The member states of the UN reached an agreement this Saturday to create the first international treaty for the protection of the high seasdesigned to counteract the threats that weigh on vital ecosystems for the humanity.
“The ship came ashore,” announced the conference president, Rena Leeat the headquarters of the United Nations in New York shortly before 9:30 p.m. local time, to applause from delegates.
After more than 15 years of discussionsincluding four of formal talks, the third negotiating session in less than a year, announced the long-awaited consensus.
The treaty is considered essential to conserving 30% of the world’s land and oceans towards 2030 as agreed by the governments of the globe in an agreement signed in Montréal in December. Currently only 1% of the high seas is protected.
“This is a historic day for conservation and a sign that, in a divided world, protecting nature and people trumps geopolitics,” said Laura Meller of Greenpeace.
After two weeks of intense talks at the UN headquarters, including a marathon late-night session between Friday and Saturday, delegates finalized a text that cannot undergo significant alterations.
“There will be no reopening and no substantive negotiations,” Lee told negotiators.
The agreement will be formally adopted once it has been examined by legal experts and translated into the six official languages of the United Nationsadvertisement.
The Secretary General of the United Nations, Anthony Guterrescongratulated the delegates, according to a spokesman who conveyed that this treaty was a “victory for multilateralism and for global efforts to counter destructive trends affecting the health of the oceans.”
The high seas begin where the Exclusive Economic Zones (ZEE) of the States, to a maximum of 370 km from the coast, so It is not under the jurisdiction of any country.
Despite representing more than 60% of the oceans and almost half of the planet, the high seas have long been ignored as attention has focused on the Coast zones and emblematic species.
With the advances of science, the importance of protecting all these oceans with an often microscopic biodiversity, which provides half the oxygen we breathe and limit global warming by absorbing an important part of the CO2 generated by human activity.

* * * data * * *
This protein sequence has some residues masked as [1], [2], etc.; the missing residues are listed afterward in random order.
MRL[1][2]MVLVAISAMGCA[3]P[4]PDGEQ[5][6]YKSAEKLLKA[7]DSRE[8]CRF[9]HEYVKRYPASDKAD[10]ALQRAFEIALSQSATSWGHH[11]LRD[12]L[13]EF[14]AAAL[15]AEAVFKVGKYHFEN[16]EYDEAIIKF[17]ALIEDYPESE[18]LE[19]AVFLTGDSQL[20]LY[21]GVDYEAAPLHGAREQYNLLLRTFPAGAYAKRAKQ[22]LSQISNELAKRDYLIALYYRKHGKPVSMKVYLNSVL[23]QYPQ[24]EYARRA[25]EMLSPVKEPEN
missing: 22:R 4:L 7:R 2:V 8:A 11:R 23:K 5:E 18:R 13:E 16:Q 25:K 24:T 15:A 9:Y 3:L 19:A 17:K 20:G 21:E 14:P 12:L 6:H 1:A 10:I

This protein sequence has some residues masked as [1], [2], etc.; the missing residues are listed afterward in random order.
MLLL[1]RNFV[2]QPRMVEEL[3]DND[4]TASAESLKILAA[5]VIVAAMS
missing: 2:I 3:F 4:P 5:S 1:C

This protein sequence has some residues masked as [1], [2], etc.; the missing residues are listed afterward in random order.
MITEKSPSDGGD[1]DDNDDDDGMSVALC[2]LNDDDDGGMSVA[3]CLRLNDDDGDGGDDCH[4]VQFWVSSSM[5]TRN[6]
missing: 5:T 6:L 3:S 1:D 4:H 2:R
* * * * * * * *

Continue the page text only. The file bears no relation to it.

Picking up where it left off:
But the oceans are weakening, victims of these emissions (warming, water acidification), pollutants of all kinds and overfishing.
When the treaty enters into force after it has been formally adopted, signed and ratified by a sufficient number of countries, marine protected areas may be created in international waters.
“Life on Earth depends on a healthy ocean. The new high seas treaty will be vital to our common goal of protecting 30% of the oceans by 2030″, said in New York Mónica Medina, responsible for the oceans in the US Department of State.
The treaty on “the conservation and sustainable use of marine biodiversity in areas that do not depend on national jurisdiction” also introduces the obligation to carry out studies of environmental impact of the activities that are going to be carried out at sea.
Another very sensitive chapter that maintained tensions until the last minute is the principle of sharing the benefits of marine genetic resources from the high seas.
Developing countries that do not have the means to finance expensive expeditions and research have fought not to be excluded from the manna that awaits the possible commercialization by pharmaceutical or cosmetic companies of miraculous molecules from these marine organisms that do not belong to anyone.
As in other international forums, particularly in the climate negotiations, the debate has come down to a question of North-South equity, according to observers.
In an announcement perceived as a gesture to bolster North-South confidence, the European Union promised in New York 40 million euros ($42.4 million) to facilitate ratification of the treaty and its initial implementation.
Likewise, it announced in Panama more than 800 million euros ($848 million) to protect the oceans by 2023 at the “Our Oceans” conference that concluded on Friday.
In total, the Panamanian Minister of Foreign Affairs, Janaina Tewaneyannounced “341 new commitments” for an amount of about 20,000 million dollars -of which about 6,000 million offered by the United States- that were adopted during this conference to protect the seas.
(With information from AFP)
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